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Savings and Dreams

One of the universal aims among support groups for foreign domestic workers is for them to be empowered through learning financial and entrepreneurial skills to improve their socio-economic situation by the time they complete their contracts and return to their home country.

“Our income is not enough,” Joyce said, “We just have money to send home to our children and families, and month by month, there is not enough to save.” Mrs Laura Teo, an employer with two domestic helpers, noted similarly, “My helper sometimes has requests from the family from time to time which wipes out her own savings here.”

Almost all the women shared that their financial situation was very tight with them living from month-to-month. They each have a personal or extended family, and almost all their monies are spent each month without any savings left. They felt it was pointless to think about saving any money, because it will be easily wiped out by a sudden need from home or for themselves here.

Janelle added that prior becoming a domestic helper abroad, she had a local bank (savings) accounts in her homeland. “There are a few Filipinas who had social security services account,” she said. Together with two other women, all three of them all claimed to have continued contributing to it, and one discontinued due to hardship meeting ends.

“I had no choice,” Leela said, “I also had personal life insurance taken up by my family before coming here.” Some were confident that these policies were still active. The other women who did not have any personal life insurance said that although they felt that even low cost insurance available in their home country were worth contributing to, they had not done anything to get a policy for themselves.

“You know there are other helpers (who) had contributed to agencies (“cooperatives”) and were played out. The office was closed and they could not get any of their money back,” Janelle said.

An Indonesian helper reported that she did not have any insurance: “So there is some feeling of being scared that we are going to be a victim (of a scam),” Aisha said. “I also think many of the women do not know their employers have insurance coverage (for them) in Singapore.”

When asked how much they knew about life insurance, none of them were aware that it could also be a form of savings. There was a slight sense of unease – maybe morbidity – when speaking of this, but none of them avoided expressing their willingness to share their thoughts.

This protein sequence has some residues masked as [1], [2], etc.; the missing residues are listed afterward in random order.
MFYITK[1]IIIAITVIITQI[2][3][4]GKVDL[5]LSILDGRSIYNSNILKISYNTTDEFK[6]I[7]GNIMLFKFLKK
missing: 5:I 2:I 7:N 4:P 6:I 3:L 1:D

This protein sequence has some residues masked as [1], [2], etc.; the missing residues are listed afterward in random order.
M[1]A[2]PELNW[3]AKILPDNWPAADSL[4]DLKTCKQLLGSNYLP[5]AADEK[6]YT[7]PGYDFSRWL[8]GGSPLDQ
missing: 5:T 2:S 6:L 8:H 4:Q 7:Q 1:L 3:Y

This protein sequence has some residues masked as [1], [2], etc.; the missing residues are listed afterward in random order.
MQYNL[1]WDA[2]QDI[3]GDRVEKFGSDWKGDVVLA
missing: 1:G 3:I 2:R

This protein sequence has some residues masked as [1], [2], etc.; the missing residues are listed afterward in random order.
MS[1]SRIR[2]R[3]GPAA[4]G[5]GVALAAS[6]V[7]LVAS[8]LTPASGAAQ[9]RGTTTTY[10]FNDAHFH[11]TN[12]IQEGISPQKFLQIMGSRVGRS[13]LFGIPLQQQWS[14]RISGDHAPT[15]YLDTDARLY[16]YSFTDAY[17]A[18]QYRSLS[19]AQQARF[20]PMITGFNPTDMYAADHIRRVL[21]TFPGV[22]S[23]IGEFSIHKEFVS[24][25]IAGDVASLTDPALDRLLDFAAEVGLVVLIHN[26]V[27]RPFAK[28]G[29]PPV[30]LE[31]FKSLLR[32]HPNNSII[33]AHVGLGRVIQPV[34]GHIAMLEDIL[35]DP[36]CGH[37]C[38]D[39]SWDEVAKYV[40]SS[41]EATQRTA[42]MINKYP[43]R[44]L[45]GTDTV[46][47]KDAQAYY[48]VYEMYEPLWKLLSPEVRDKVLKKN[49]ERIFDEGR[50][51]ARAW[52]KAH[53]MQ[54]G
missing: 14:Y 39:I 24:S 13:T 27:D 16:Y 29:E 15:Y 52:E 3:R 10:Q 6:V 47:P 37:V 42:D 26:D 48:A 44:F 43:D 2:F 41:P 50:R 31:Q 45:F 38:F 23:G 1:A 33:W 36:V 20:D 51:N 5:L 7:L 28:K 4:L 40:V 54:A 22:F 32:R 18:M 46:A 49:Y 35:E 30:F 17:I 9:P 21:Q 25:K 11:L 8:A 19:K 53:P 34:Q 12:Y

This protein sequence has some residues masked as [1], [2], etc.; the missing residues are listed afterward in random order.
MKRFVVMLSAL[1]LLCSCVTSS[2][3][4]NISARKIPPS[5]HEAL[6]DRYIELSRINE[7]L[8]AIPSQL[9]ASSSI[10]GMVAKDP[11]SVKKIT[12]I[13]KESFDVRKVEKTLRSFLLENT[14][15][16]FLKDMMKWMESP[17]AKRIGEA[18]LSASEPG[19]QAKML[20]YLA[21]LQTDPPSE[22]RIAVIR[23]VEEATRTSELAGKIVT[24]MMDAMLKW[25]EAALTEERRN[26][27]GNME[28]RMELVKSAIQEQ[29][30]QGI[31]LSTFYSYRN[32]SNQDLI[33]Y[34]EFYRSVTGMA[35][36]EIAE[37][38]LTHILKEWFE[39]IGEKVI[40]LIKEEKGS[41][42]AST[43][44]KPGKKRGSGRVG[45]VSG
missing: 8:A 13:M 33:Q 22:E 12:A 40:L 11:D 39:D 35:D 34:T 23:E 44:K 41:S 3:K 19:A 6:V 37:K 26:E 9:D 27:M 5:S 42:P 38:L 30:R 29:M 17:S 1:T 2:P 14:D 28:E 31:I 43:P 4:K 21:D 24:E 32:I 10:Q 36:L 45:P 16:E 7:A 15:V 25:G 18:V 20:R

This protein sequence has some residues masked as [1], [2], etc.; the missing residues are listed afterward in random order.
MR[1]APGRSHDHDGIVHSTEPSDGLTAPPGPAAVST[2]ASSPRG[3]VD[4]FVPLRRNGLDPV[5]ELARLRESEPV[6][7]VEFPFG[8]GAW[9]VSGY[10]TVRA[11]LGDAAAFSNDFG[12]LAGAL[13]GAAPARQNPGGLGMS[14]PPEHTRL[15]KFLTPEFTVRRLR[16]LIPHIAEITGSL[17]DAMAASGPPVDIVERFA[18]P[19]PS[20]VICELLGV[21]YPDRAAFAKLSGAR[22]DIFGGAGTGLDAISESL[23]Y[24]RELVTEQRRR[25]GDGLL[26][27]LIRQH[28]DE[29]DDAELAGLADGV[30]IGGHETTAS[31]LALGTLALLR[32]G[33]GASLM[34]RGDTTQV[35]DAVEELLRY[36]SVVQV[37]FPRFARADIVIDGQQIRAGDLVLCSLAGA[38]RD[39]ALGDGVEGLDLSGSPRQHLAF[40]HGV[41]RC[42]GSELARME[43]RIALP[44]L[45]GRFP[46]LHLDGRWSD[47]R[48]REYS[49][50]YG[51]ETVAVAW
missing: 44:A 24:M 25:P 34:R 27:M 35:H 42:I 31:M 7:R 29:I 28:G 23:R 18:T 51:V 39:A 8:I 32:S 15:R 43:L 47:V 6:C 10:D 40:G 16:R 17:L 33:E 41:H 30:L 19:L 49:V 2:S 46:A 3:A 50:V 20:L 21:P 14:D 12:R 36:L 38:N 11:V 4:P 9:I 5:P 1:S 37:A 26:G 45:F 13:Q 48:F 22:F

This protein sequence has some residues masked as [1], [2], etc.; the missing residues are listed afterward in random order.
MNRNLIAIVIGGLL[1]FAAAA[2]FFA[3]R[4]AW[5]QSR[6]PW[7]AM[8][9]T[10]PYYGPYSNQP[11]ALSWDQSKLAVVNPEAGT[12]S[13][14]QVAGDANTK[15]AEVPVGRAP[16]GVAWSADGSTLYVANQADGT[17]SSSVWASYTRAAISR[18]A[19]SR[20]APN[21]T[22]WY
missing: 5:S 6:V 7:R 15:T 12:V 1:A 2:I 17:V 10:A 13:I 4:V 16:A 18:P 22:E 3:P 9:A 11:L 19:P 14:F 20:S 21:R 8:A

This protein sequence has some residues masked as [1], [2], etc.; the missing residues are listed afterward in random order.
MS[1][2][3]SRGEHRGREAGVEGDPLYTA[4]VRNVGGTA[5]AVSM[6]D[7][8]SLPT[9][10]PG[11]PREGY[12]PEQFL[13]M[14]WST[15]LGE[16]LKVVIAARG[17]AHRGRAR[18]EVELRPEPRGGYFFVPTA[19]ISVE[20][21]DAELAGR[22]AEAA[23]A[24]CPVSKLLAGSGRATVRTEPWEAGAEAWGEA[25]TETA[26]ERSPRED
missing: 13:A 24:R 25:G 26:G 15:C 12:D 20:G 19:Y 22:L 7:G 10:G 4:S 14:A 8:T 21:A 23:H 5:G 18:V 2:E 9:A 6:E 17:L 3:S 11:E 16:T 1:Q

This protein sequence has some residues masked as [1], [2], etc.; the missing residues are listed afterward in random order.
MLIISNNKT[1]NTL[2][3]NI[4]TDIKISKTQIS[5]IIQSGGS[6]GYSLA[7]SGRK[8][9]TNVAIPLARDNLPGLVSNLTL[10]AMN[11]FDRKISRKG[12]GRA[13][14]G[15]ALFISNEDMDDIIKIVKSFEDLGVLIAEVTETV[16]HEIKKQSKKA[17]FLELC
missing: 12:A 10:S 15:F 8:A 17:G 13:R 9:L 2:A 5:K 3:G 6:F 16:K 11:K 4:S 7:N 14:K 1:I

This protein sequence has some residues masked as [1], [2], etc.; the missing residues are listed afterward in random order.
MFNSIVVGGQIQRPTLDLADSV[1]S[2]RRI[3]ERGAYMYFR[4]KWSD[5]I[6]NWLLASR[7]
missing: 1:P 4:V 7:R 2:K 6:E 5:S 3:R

“Without a Singapore bank account,” one of them mused, “we cannot (access some useful) banking services.” Two domestic workers who claimed they had opened POSB accounts said they used these only for the ATM access.

All the women remit money regularly and only one used internet banking to transfer her funds, while only two had their own banking account cards from their home country with them. “It is very difficult for us, when our families – sometimes my sister-in-law – calls for extra money for my children who are living with her,” Kristina said, “and how can I refuse, because I am afraid for my children. I don’t want them to think I am neglecting them.”

Only one of the women said her husband has stable work in the Philippines and she maintains a “dream board” in her cupboard in Singapore, and has listed specific goals for herself to achieve when her contract ends and she returns home to permanently. Deliyah participated in learning various skills on her own time over many years being in Singapore and has volunteered to help train and teach other domestic workers.

All the women expressed that same general aspiration to improve themselves and had completed at least one course with ACMI, or were involved in another centre, or planned to do another course.

Most of the women had described very fractured personal family lives, compared with the “Singapore family”. Each of the women interviewed were separated in one way or another, including divorce, or were fostering their children to relatives, or had spouses who worked elsewhere abroad and they had minimal contact with them. “(But) I can tell you that we are stronger people because of this,” Mina said, adding that it was still important for them to comfort and emotionally support all of their loved ones they left behind.

Sarah said: “We are feeling grateful and happy to be in Singapore.” Yet three of the women revealed they had very challenging and difficult experiences with either the first or another employer, and one described how she fled from her first employer. “They were very abusive, and went through my belongings,” Mary said, “But I was also very new at that time. Fortunately, my agency was able to help me (by offering shelter to her).”

“I want to come back to ACMI (to teach),” Jean said, “of course, I want to improve myself and have a better future and make good decisions. But I have to be realistic.” Four of the women regularly help at a local hospice as volunteers on their Sundays off.

The interviews were conducted on Sunday, 25 February and 4 March 2018 14 with female foreign domestic workers, with an above average competency in English. Ten were Filipinas, three Indonesians, and one from Myanmar, and all had worked in Singapore three or more years. All names used here are pseudonyms. The stories these women shared showed few were financially prepared for economic independence at the end of their contracts and may not have a recourse to a better life when they return home. A rare few made specific financial plans including investments and savings and they did look forward to a new career or an entrepreneurship when they returned home.

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